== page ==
Coronavirus: is working from home really better for the environment?

An Opinion Piece by Doug Specht, published by Geographical
Economic crises have historically had a major impact on the environment. As economies falter, there is a reduced demand for commodities, such as timber, oil and other materials produced by the extractive industries, putting less pressure on our forests and rivers.

The impact of coronavirus (COVID-19) is even more widespread. Just over 100 days since countries across the world started shutting down trade and travel, closing businesses and limiting other economic activities in an attempt to control the coronavirus pandemic we are already seeing significant environmental changes. Just as after the 2008 financial crash, when the shuttering of businesses saw levels of atmospheric sulphur dioxide fall 85 per cent in Delhi, and man-made greenhouse gases in Europe and the US drop by 100 million tons, the measures being enacted to control coronavirus are already showing visible, and far reaching, atmospheric environmental improvements.

Social media and the press have been awash with stunning images of improved air quality around the globe. The first images came from NASA, showing how pollution levels were visibly lower across China following its lockdown. Today we see photos of cities, such as Beirut and Los Angeles, once smothered in smog, now with clear air. Emissions from traffic in New York have dropped almost 50 per cent. And Europe, too, shows significant reductions in air pollution. Again, these improvements in air quality are so vast that they are visible from space. The environment, it seems, is having a much-needed, if eerie, reprieve.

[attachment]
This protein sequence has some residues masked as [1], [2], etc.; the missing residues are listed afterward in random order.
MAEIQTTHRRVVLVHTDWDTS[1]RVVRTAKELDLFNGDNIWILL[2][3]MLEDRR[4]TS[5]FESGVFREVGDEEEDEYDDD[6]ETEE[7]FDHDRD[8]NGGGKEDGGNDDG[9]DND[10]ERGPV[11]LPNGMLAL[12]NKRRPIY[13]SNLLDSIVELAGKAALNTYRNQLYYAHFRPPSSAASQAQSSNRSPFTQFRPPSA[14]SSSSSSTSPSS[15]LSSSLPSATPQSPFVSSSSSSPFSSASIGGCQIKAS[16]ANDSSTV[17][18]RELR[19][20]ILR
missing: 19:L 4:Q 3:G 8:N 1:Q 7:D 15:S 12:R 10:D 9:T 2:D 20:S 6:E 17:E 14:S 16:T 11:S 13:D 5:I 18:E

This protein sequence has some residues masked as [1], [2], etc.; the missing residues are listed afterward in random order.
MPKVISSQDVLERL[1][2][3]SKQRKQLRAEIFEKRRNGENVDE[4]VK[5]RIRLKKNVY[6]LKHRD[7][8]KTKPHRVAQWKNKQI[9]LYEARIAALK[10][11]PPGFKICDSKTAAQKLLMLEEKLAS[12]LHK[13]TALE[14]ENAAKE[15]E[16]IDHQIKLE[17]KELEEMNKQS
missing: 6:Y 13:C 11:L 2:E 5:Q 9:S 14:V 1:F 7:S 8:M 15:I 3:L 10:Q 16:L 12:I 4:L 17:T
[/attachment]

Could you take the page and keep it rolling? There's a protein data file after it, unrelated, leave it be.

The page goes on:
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Doug Specht

About

Doug Specht is a Chartered Geographer (CGeog. FRGS) and a Senior Lecturer (SFHEA) at the Communication and Media Research Institute, within the University of Westminster. His research examines how knowledge is constructed and codified through digital and cartographic artefacts, focusing on development issues, and he has written on this subject in numerous books and papers. He has also spoken on topics of data ethics and mapping practices at conferences and invited lectures around the world. He is a member of the editorial board at Westminster Papers in Communication and Culture, and sits on BSi committee IST/36 Geographic Information, where he focuses on geographic data in the SDGs. Doug is additionally a trustee of the Santa Rosa Fund, an educational charity; and a core member of the Environmental Network for Central America.

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Author
Date
21 April 2020
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Geographical
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